Now this is kind of funny. When last year's season of American Idol started I was working on "No Other" and critiquing back and forth with a friend. She'd look my stuff over, and I'd do the same for her. Well, this one night after one of the early episodes of AI, I get this email from her, and she says "OMG, Kris Allen is Jakob!" The funny thing was, that night as I had watched, I'd been thinking the very same thing. He fit the physical description fairly well, and his mannerisms were spot on. Then in a later episode I saw Kris Allen's wife, Katy, and she fit Meri's description perfectly! So ever since last year's AI, that is who I see Jakob and Meri as, except taller.

STEPH: How did the cover come to be? What does the locket represent?

SHAWNA: Jenifer Raneiri, Desert Breeze's cover artist did such a beautiful job. I can't even begin to explain how much I love the cover. The locket is something that actually endured from the original story long, long ago. It's a family heirloom, having belonged to Jakob's grandmother. He gives it to Meri, but he doesn't have pictures of them, so he writes their names in it instead. The farmhouse is Jakob's childhood home that was taken from them when his parents were interned. It ends up being abandoned, and my favorite scene in the whole story takes place there.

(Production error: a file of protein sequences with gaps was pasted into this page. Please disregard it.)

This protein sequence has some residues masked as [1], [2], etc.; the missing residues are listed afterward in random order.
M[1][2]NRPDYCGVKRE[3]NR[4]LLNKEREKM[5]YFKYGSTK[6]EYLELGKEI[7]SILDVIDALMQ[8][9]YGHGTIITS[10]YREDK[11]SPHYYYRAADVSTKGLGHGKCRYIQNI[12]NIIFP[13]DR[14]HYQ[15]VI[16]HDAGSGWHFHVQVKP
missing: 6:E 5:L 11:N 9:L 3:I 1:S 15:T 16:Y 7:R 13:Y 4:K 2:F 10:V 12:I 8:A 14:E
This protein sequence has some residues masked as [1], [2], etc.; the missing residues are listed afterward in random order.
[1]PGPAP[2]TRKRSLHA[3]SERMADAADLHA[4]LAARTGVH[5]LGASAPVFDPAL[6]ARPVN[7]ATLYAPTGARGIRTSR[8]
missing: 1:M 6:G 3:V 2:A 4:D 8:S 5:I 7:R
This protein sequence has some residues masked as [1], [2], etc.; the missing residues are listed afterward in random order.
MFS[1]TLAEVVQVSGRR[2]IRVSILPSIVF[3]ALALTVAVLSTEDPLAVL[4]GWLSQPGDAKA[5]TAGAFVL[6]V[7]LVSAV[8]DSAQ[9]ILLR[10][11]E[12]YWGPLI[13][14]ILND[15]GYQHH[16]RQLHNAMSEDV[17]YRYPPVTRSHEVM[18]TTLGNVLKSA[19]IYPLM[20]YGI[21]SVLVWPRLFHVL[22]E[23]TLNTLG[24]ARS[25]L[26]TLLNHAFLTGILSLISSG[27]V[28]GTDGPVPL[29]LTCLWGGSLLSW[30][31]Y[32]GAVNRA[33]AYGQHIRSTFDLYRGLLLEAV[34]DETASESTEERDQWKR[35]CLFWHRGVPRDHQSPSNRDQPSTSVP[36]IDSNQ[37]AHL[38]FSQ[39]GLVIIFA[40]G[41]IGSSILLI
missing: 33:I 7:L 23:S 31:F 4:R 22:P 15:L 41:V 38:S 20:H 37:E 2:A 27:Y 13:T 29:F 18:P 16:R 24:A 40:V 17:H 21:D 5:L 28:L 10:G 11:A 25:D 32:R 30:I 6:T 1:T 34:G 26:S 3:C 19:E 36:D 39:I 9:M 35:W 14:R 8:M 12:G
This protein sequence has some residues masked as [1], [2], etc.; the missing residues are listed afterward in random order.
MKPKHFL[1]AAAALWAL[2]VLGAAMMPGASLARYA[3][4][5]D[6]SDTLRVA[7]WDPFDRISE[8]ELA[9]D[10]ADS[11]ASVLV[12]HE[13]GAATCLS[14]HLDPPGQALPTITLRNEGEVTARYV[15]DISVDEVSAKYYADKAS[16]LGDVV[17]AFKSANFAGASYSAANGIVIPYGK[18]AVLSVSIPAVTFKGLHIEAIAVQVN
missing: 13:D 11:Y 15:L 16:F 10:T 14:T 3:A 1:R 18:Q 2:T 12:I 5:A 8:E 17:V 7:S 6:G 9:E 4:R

STEPH: Is there a sequel?

SHAWNA: Yep! It's called "In All Things." It picks up with Jakob and Meri ten years later, in 1950s Hollywood. It's an inspirational romance, like "No Other" and the theme is similar, but with a different perspective from a different phase in life. It gets to tackle some unresolved issues that have festered for a decade. "No Other" is very much about just Jakob and Meri, but "In All Things" includes a lot of Jakob's family. So many surprising things have crept up while writing it. It makes me think of how life is like a mosaic, and many good things wouldn't be if not for the bad that proceeded them.

STEPH: Can you share a book trailer and buy links with us?

SHAWNA: Certainly!

You can purchase "No Other" here
Or the Kindle download